The Rockin Upbeat Express
This South Florida Rock n' Roll Icon takes a few minutes to put on a serious face, but only for a few minutes.
"I am absolutely my biggest critic....You have to critique everything you put out there. It's your brand...If you want people to like you and your music, you gotta be believable and relatable....You cant bake a fantastic loaf of bread one day and then the next day say, Ah, this loaf of bread doesn't need salt today...You have to be consistent and persistent....critique the recipe, perfect it, and put it out there."
By Jason Yarrow, September 2020
TRR: The Rockin Upbeat Express, that’s a mouthful to remember. I’m sure you’ve heard that before.
GLITCH: Yeah I know! I liked the name of the wrestling team "The Rock & Roll Express" from the 1980's....I added Upbeat to the name cause I wanted to convey positive musical vibes....That describes my music...I feel that 80's Metal and everything afterwards up and till today, turned off a lot of potential fans.....especially women. Not many women like violent music....Screamo/Death Metal....or violence in general....Look at the crowds at a metal concert....There aren't many women in the crowd....Mostly males....At least 70's and early 80's rock ALWAY'S brought the most beautiful girls to the show...3/4 of the crowd was women....not anymore...So I would like to change that...You can't have Tru-Rock Revival without the Fans.
TRR: What's your plan to help change the Rock n' Roll landscape?
GLITCH: Good Question! Tone down the violence, slow down the tempo to a beat and melody that not only today's generation can enjoy, but older people as well, and, BOOM, you just increased your fan base. It's also more diverse. It's gonna get rock music BACK ON THE RADIO!!!.....at least up for consideration.
TRR: Metal is very big these days, especially in Europe. Thoughts on that?
GLITCH: I'm not against some metal music. In my own opinion, to have that real Tru-Rock Revival, you gotta drop the demonic side of things and the violence for new fans to take you seriously.
TRR: You may piss off some metal fans along the way.
GLITCH: Yeah, it's gonna make the diehard metalheads mad, but the reward in the end in much better for everyone!
Glitch. How did you get that nickname?
GLITCH: I've alway's been eternally irresponsible so I gave myself that name, I think it sounds much better than Snoop Dogg or Eminem, don't you think?
TRR: Your sound is reminiscent of the 70’s/80's guitar driven songs that you heard all over the radio back then, especially “Flying High.” What inspires you when you sit down to write your music?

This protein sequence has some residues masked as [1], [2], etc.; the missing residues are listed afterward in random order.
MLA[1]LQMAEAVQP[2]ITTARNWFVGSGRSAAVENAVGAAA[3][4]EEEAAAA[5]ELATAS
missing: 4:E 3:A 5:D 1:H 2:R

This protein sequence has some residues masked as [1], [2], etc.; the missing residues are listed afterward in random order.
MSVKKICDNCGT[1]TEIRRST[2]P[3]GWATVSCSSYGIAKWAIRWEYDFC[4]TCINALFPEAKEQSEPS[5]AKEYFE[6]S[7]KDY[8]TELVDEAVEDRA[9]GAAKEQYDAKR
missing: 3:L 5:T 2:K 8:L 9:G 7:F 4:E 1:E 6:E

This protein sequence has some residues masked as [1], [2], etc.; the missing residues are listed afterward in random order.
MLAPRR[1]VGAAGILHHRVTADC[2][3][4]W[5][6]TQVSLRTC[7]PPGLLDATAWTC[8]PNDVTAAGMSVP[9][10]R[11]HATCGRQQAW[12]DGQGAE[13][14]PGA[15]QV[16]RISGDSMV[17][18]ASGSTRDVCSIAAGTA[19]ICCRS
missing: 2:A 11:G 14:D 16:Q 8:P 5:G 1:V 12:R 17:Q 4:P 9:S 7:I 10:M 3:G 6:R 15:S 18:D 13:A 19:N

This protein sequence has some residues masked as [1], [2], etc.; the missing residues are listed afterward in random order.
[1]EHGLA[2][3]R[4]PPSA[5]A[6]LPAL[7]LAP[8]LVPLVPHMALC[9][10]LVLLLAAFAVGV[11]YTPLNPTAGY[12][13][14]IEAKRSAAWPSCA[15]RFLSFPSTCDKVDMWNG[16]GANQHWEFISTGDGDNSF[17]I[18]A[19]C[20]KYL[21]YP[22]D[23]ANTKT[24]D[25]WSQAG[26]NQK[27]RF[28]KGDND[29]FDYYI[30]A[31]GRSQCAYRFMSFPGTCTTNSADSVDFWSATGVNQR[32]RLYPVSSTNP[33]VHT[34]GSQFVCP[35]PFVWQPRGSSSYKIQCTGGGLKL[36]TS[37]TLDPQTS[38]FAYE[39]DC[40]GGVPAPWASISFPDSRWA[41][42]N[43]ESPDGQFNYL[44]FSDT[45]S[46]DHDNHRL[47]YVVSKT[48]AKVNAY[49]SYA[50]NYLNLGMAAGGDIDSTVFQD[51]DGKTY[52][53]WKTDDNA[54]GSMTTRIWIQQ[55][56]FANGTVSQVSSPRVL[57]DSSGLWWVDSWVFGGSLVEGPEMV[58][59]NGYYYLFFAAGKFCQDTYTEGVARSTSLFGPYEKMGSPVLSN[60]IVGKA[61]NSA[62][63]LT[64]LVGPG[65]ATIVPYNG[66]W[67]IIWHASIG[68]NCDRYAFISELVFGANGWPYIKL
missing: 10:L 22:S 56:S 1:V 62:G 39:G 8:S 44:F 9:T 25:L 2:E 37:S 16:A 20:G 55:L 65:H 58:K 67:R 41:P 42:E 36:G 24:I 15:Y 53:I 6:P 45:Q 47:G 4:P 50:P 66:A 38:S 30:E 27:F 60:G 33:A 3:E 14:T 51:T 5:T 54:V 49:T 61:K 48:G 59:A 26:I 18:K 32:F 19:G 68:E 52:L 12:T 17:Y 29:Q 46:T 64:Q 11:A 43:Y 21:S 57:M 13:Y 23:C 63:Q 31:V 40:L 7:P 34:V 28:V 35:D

GLITCH: Not much, believe it or not. You pick up the guitar and start experimenting till you find a cool melody and build on that...As far as inspiration, if I'm mellow that day, I'll write a mellow sounding riff....and so on...I think sometimes when it comes to writing lyrics, I say to myself, "what lyrics and message would have MASS APPEAL?" "What would be relatable", and I build on that.
TRR: Who were you listening to as a kid? What or who got you interested in music?
GLITCH: Well, it wasn't Engelbert Humperdinck or Barry Manilow (Just Kidding), although they were some of the icons of that day...They're legends in the industry. I'm from a different generation though. My friends I grew up with turned me on to music and concerts. Up until then I was employed full-time without pay by my parents, doing various chores. Seriously though, I was listening to Ozzy/Randy Rhoads - Iron Maiden - AC/DC- Van Halen - Journey - Foreigner - Boston - Dio----rock before hardcore metal, you know?
TRR: What about in your house growing up. Was there a lot of music?
GLITCH: Definitely a lot of music!...We yous'ta have a 1975 - 4 door Ford station wagon...We would go to Miami to visit relatives every weekend. So, to keep me and my brothers from fighting, my parents would blast the radio on 10 to keep us quiet. I remember hearing Wing's and Fleetwood Mac and REO Speedwagon and Joan Jett cranked up!
TRR: Well, if your parents were going to drown out the screaming by you and your siblings, you can't go wrong with most of those bands.
GLITCH: Right! My favorite was "Let em In" by Paul McCartney and Wings!...Heck Yeah!
TRR: What is the first instrument you learned to play?
GLITCH: It was a guitar...It was a Silverburst Lotus electric guitar from All County Music...It's a Les Paul style guitar.
TRR: Do you still have it?
GLITCH: Nope, it's gone forever...But not forgotten.
TRR: That's too bad. That's a solid guitar and a great collection piece too. You write all your own songs and play all the instruments on your recordings. What instrument are you most comfortable playing?
GLITCH: Guitar comes easy for me I would say.
TRR: What about the most difficult? What instrument challenges you the most?
GLITCH: Tambourine!!! Cowbell too! It's freakin hard!..just kidding, I would say piano. Looking at the keys while I'm playing is like looking at fractals. Plays tricks on the eye's for sure.
TRR: Where do you record? Do you record on your own or do you go into a studio and have it produced and mastered?
GLITCH: I record final cuts in a studio.... I write all the music at home on the instruments until it's ready for recording, then I go into a studio and start with drums, then guitar, bass, vocals. Then Mix and Master.
TRR: You are a one-man music making machine. What about when you perform live; on stage, do you have a full band?
GLITCH: No, I have no band...I haven't performed live since 2001.
TRR: Really? Not since 2001? I guess you prefer to write and record more than get out on stage.
GLITCH: Yeah, I really do. The whole reason I perform all the instruments myself is I spent my time writing all the instruments at home so I figured let me keep it going....It's sounding pretty good, and I get a lot more done that way..I've been in a few bands before...They're is always a slow element to the writing process.... It's just more people to rely on.....It slows things up you know...I'm not trying sound negative about the band thing, I just get much more done and I've developed this sound and songwriting style that works..So that's my motivation....If a record label wants to build a band behind me, and go on tour playing the songs I write, then great! They do that with Lenny Kravitz and Hunter Hayes... That would be cool.